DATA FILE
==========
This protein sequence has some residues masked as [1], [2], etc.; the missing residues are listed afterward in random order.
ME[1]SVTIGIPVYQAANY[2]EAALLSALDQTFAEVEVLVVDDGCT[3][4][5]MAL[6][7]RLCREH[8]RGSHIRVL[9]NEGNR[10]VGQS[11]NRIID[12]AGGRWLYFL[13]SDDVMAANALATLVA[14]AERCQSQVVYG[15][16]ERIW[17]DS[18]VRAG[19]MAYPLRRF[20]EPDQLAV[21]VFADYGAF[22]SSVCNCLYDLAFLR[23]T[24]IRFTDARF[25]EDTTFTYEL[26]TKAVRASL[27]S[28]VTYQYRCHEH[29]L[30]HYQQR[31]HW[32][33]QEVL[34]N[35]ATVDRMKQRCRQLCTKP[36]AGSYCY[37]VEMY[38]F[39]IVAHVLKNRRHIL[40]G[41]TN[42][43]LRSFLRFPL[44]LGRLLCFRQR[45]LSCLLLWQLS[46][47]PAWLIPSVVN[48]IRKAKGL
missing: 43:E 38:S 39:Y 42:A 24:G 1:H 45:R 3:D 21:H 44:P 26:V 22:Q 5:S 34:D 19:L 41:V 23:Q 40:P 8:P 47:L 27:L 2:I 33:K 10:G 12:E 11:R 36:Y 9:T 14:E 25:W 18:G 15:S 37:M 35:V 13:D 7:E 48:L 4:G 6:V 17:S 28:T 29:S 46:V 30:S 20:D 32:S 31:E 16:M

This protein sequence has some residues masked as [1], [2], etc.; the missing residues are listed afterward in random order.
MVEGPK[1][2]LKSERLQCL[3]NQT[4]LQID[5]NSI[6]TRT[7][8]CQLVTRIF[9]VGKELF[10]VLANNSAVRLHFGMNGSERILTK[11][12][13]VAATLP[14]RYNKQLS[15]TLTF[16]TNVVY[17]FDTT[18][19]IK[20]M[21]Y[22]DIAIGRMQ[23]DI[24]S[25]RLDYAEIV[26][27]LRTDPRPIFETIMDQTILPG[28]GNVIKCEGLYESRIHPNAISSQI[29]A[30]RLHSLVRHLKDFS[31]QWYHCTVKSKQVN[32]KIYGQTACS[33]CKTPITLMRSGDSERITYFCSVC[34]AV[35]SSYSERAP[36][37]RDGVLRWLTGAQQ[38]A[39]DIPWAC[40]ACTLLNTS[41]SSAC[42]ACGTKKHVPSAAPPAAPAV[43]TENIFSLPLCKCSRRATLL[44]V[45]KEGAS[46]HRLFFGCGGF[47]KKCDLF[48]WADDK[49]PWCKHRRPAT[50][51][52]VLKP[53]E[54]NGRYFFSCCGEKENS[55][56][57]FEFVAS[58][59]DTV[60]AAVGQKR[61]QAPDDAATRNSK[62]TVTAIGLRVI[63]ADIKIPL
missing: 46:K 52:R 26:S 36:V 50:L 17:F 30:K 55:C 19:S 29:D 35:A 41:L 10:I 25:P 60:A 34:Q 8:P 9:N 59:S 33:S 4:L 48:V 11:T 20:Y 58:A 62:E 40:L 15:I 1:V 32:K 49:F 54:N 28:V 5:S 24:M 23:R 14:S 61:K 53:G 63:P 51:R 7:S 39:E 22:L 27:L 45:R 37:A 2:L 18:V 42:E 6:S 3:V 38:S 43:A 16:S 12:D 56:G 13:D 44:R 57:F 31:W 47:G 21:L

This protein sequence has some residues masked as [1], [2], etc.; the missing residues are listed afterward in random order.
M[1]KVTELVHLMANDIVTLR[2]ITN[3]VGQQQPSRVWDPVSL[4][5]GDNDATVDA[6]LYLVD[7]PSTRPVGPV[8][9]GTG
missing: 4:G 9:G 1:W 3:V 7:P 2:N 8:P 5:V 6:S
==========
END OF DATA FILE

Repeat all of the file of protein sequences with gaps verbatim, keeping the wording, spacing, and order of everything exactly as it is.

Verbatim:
This protein sequence has some residues masked as [1], [2], etc.; the missing residues are listed afterward in random order.
ME[1]SVTIGIPVYQAANY[2]EAALLSALDQTFAEVEVLVVDDGCT[3][4][5]MAL[6][7]RLCREH[8]RGSHIRVL[9]NEGNR[10]VGQS[11]NRIID[12]AGGRWLYFL[13]SDDVMAANALATLVA[14]AERCQSQVVYG[15][16]ERIW[17]DS[18]VRAG[19]MAYPLRRF[20]EPDQLAV[21]VFADYGAF[22]SSVCNCLYDLAFLR[23]T[24]IRFTDARF[25]EDTTFTYEL[26]TKAVRASL[27]S[28]VTYQYRCHEH[29]L[30]HYQQR[31]HW[32][33]QEVL[34]N[35]ATVDRMKQRCRQLCTKP[36]AGSYCY[37]VEMY[38]F[39]IVAHVLKNRRHIL[40]G[41]TN[42][43]LRSFLRFPL[44]LGRLLCFRQR[45]LSCLLLWQLS[46][47]PAWLIPSVVN[48]IRKAKGL
missing: 43:E 38:S 39:Y 42:A 24:G 1:H 45:R 3:D 21:H 44:P 26:V 22:Q 5:S 34:D 19:L 41:V 23:Q 40:P 8:P 47:L 27:L 2:I 33:K 10:G 12:E 11:R 36:Y 9:T 14:E 25:W 18:G 15:S 37:M 35:V 13:D 7:E 48:L 4:G 6:V 17:S 28:T 29:S 46:V 30:S 20:D 32:S 31:E 16:M

This protein sequence has some residues masked as [1], [2], etc.; the missing residues are listed afterward in random order.
MVEGPK[1][2]LKSERLQCL[3]NQT[4]LQID[5]NSI[6]TRT[7][8]CQLVTRIF[9]VGKELF[10]VLANNSAVRLHFGMNGSERILTK[11][12][13]VAATLP[14]RYNKQLS[15]TLTF[16]TNVVY[17]FDTT[18][19]IK[20]M[21]Y[22]DIAIGRMQ[23]DI[24]S[25]RLDYAEIV[26][27]LRTDPRPIFETIMDQTILPG[28]GNVIKCEGLYESRIHPNAISSQI[29]A[30]RLHSLVRHLKDFS[31]QWYHCTVKSKQVN[32]KIYGQTACS[33]CKTPITLMRSGDSERITYFCSVC[34]AV[35]SSYSERAP[36][37]RDGVLRWLTGAQQ[38]A[39]DIPWAC[40]ACTLLNTS[41]SSAC[42]ACGTKKHVPSAAPPAAPAV[43]TENIFSLPLCKCSRRATLL[44]V[45]KEGAS[46]HRLFFGCGGF[47]KKCDLF[48]WADDK[49]PWCKHRRPAT[50][51][52]VLKP[53]E[54]NGRYFFSCCGEKENS[55][56][57]FEFVAS[58][59]DTV[60]AAVGQKR[61]QAPDDAATRNSK[62]TVTAIGLRVI[63]ADIKIPL
missing: 46:K 52:R 26:S 36:V 50:L 17:F 30:K 55:C 19:S 29:D 35:A 41:L 10:I 25:P 60:A 34:Q 8:P 9:N 59:S 33:S 4:L 48:V 11:T 20:Y 58:A 62:E 40:L 15:I 1:V 32:K 49:F 54:N 28:V 5:S 24:M 23:R 14:S 61:K 53:G 63:P 51:R 7:S 39:E 22:L 27:L 45:R 37:A 2:L 18:V 42:E 6:S 3:V 38:S 43:A 16:S 12:D 56:G 13:D 44:R 57:F 31:W 47:G 21:L

This protein sequence has some residues masked as [1], [2], etc.; the missing residues are listed afterward in random order.
M[1]KVTELVHLMANDIVTLR[2]ITN[3]VGQQQPSRVWDPVSL[4][5]GDNDATVDA[6]LYLVD[7]PSTRPVGPV[8][9]GTG
missing: 4:G 9:G 1:W 3:V 7:P 2:N 8:P 5:V 6:S